Electromagnetic Induction or Induction is a process in which a conductor is put in a particular position and magnetic field keeps varying or magnetic field is stationary and a conductor is moving. This produces a Voltage or EMF (Electromotive Force) across the electrical conductor. Michael Faraday discovered Law of Induction in 1830. Let us now study the Electromagnetic Induction in detail.
Suppose while shopping you go cashless and your parents use cards. The shopkeeper always scans or swipes the card. Shopkeeper does not take a photo of the card or tap it. Why does he swipe/scan it? And how does this swiping deduct money from the card? This happens because of the ‘Electromagnetic Induction’.
Can moving objects produce electric currents? How to determine a relationship between electricity and magnetism? Can you imagine the scenario if there were no computers, no telephones, no electric lights. The experiments of Faraday has led to the generation of generators and transformers.
The induction of an electromotive force by the motion of a conductor across a magnetic field or by a change in magnetic flux in a magnetic field is called ‘Electromagnetic Induction’.
This either happens when a conductor is set in a moving magnetic field (when utilizing AC power source) or when a conductor is always moving in a stationary magnetic field.
This law of electromagnetic induction was found by Michael Faraday. He organized a leading wire according to the setup given underneath, connected to a gadget to gauge the voltage over the circuit. So when a bar magnet passes through the snaking, the voltage is measured in the circuit. The importance of this is a way of producing electrical energy in a circuit by using magnetic fields and not just batteries anymore. The machines like generators, transformers also the motors work on the principle of electromagnetic induction.
Faraday’s law of Electromagnetic Induction
- First law: Whenever a conductor is placed in a varying magnetic field, EMF induces and this emf is called an induced emf and if the conductor is a closed circuit than the induced current flows through it.
- Second law: The magnitude of the induced EMF is equal to the rate of change of flux linkages.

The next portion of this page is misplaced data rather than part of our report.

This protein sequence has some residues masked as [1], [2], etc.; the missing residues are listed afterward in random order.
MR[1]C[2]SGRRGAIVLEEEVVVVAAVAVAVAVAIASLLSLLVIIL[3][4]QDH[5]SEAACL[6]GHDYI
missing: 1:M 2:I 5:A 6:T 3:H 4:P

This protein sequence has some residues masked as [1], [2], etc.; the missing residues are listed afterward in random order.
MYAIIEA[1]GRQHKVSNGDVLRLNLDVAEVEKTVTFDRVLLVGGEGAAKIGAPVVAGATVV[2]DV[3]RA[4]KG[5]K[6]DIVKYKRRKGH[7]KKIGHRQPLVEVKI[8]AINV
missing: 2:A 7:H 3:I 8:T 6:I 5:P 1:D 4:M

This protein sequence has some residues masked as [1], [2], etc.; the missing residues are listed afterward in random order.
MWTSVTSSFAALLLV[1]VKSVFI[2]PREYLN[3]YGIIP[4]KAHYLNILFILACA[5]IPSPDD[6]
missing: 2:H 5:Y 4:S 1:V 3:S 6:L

Based on his experiments we now have Faraday’s law of electromagnetic induction according to which the amount of voltage induced in a coil is proportional to the number of turns and the changing magnetic field of the coil.
So now, the induced voltage is as follows:
e = N × dΦdt
e is the induced voltage
N is the number of turns in the coil
Φ is the magnetic flux
t is the time
Video on Electromagnetic Induction
Lenz’s law of Electromagnetic Induction
Lenz law of electromagnetic induction states that, when an emf induces according to Faraday’s law, the polarity (direction) of that induced emf is such that it opposes the cause of its production.
According to Lenz’s law
E = -N (dΦ/ dt) (volts)
By Lenz law of electromagnetic induction, the current swirls in such a way as to create a magnetic field opposing the change. Because of the tendency of eddy currents to oppose, eddy currents cause a loss of energy. Eddy currents transform more useful forms of energy, such as kinetic energy, into heat, which isn’t generally useful. In many applications, the loss of useful energy is not particularly desirable, but there are some practical applications. Like:
- In the brakes of some trains. During braking, the brakes expose the metal wheels to a magnetic field which generates eddy currents in the wheels. The magnetic interaction between the applied field and the eddy currents slows the wheels down. The faster the wheels spin, the stronger is the effect, meaning that as the train slows the braking force is reduces, producing a smooth stopping motion.
- There are few galvanometers having a fixed core which are of nonmagnetic metallic material. When the coil oscillates, the eddy currents that generate in the core oppose the motion and bring the coil to rest.
- Induction furnace can be used to prepare alloys, by melting the metals. The eddy currents generated in the metals produce high temperature enough to melt it.
Applications of Electromagnetic Induction
- Electromagnetic induction in AC generator
- Electrical Transformers
- Magnetic Flow Meter
Electromagnetic induction in AC generator
One of the important application of electromagnetic induction is the generation of alternating current.
The AC generator with an output capacity of 100 MV is a more evolved machine. As the coil rotates in a magnetic field B, the effective area of the loop is A cosθ, where θ is the angle between A and B. This is a method of producing a flux change is the principle of operation of a simple ac generator. The axis of rotation coil is perpendicular to the direction of the magnetic field. The rotation of the coil causes the magnetic flux through it to change, so an emf keeps inducing in the coil.
Another important application of electromagnetic induction is an electrical transformer. A transformer is a device that changes ac electric power at one voltage level to another level through the action of a magnetic field. A step-down transformer is the one in which the voltage is higher in the primary than the secondary voltage. Whereas the one in which the secondary voltage has more turns is a step-up transformer. Power companies use a step transformer to boost the voltage to 100 kV, that reduces the current and minimizes the loss of power in transmission lines. On the other end, household circuits use step-down transformers to decrease the voltage to the 120 or 240 V in them.
Solved Examples For You
Q. A straight wire length 0.20 m moves at a steady speed of 3.0 ms-1 at right angles to magnetic field of flux density 0.10 T. e.m.f induced across ends of wire is
- 0.5 V
- 0.06 V
- 0.05 V
- 0.04 V
Answer: 0.06 V